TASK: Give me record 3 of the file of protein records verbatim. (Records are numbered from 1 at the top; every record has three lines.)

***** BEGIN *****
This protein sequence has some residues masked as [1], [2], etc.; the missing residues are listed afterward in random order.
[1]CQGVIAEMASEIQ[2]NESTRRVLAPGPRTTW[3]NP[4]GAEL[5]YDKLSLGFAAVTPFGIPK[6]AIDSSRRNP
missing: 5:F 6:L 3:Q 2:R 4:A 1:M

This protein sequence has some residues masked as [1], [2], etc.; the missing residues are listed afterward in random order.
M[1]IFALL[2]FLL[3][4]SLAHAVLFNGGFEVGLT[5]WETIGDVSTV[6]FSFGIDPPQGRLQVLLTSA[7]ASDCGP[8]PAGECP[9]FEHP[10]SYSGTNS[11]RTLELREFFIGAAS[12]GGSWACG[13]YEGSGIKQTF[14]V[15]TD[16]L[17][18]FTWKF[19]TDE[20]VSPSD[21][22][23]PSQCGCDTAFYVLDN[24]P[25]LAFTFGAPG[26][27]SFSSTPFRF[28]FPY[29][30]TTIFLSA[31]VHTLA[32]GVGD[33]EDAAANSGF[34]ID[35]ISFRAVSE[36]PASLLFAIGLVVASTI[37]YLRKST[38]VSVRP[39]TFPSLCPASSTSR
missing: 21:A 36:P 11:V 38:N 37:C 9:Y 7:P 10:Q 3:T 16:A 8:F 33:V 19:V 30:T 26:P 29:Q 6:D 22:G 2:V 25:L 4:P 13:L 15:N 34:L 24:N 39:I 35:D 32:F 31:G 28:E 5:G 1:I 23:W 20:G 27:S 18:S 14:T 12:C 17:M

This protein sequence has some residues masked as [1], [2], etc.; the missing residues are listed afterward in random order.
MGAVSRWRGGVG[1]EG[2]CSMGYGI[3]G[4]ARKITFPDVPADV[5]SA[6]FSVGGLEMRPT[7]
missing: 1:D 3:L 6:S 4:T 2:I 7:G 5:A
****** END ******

This protein sequence has some residues masked as [1], [2], etc.; the missing residues are listed afterward in random order.
MGAVSRWRGGVG[1]EG[2]CSMGYGI[3]G[4]ARKITFPDVPADV[5]SA[6]FSVGGLEMRPT[7]
missing: 1:D 3:L 6:S 4:T 2:I 7:G 5:A